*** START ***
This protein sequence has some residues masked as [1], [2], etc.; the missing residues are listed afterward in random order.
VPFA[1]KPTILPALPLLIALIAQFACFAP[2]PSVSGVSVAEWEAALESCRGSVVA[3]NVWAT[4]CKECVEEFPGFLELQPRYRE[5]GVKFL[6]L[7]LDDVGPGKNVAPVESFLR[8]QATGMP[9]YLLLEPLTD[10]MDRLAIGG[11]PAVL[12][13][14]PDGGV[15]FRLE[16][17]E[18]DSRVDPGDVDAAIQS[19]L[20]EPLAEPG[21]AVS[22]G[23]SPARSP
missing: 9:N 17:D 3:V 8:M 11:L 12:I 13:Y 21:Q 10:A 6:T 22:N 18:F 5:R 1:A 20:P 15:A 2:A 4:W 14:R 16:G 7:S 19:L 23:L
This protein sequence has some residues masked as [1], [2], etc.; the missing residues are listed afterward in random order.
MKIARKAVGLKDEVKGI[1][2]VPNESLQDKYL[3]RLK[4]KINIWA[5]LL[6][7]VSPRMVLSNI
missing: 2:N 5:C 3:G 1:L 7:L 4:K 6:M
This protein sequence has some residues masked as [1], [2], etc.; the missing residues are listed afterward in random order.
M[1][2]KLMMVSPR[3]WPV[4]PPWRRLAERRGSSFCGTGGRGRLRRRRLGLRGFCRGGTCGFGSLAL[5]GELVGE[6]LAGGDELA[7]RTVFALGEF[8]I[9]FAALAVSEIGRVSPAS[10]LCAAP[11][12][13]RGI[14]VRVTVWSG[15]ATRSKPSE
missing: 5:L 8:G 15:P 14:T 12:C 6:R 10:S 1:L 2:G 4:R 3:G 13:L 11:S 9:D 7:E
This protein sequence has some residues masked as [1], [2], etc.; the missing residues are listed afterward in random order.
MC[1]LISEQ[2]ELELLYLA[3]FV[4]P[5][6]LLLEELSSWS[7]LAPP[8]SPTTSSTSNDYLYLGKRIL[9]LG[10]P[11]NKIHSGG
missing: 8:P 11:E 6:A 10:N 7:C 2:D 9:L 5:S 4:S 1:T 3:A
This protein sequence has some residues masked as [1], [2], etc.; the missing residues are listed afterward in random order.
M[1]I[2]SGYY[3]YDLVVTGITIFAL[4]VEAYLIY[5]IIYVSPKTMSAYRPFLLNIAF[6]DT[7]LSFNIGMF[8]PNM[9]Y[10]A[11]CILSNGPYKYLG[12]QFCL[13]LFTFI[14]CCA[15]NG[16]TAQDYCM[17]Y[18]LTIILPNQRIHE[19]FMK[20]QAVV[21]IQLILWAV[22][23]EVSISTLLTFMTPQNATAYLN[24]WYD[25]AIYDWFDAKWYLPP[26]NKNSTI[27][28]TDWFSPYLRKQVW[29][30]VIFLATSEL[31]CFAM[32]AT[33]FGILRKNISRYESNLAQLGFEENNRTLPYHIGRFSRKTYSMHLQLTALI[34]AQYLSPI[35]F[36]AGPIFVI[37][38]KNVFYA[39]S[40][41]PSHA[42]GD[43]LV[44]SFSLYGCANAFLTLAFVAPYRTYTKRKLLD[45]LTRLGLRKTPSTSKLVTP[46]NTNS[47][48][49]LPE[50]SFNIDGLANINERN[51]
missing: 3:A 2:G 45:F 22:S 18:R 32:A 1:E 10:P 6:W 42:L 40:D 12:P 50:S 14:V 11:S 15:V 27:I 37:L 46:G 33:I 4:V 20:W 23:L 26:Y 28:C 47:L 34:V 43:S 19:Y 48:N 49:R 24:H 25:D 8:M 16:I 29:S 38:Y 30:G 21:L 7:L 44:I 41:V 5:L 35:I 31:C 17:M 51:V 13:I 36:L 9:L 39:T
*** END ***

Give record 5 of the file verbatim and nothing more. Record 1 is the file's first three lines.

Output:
This protein sequence has some residues masked as [1], [2], etc.; the missing residues are listed afterward in random order.
M[1]I[2]SGYY[3]YDLVVTGITIFAL[4]VEAYLIY[5]IIYVSPKTMSAYRPFLLNIAF[6]DT[7]LSFNIGMF[8]PNM[9]Y[10]A[11]CILSNGPYKYLG[12]QFCL[13]LFTFI[14]CCA[15]NG[16]TAQDYCM[17]Y[18]LTIILPNQRIHE[19]FMK[20]QAVV[21]IQLILWAV[22][23]EVSISTLLTFMTPQNATAYLN[24]WYD[25]AIYDWFDAKWYLPP[26]NKNSTI[27][28]TDWFSPYLRKQVW[29][30]VIFLATSEL[31]CFAM[32]AT[33]FGILRKNISRYESNLAQLGFEENNRTLPYHIGRFSRKTYSMHLQLTALI[34]AQYLSPI[35]F[36]AGPIFVI[37][38]KNVFYA[39]S[40][41]PSHA[42]GD[43]LV[44]SFSLYGCANAFLTLAFVAPYRTYTKRKLLD[45]LTRLGLRKTPSTSKLVTP[46]NTNS[47][48][49]LPE[50]SFNIDGLANINERN[51]
missing: 3:A 2:G 45:F 22:S 18:R 32:A 1:E 10:P 6:W 42:L 40:D 12:P 50:S 14:V 11:S 15:V 27:I 37:L 46:G 33:I 4:V 20:W 23:L 26:Y 28:C 47:L 34:V 43:S 19:Y 48:N 49:R 24:H 25:D 8:M 16:I 29:S 38:Y 30:G 21:L 7:L 44:I 41:V 5:L 35:I 31:C 17:M 51:V 13:I 36:L 9:L 39:T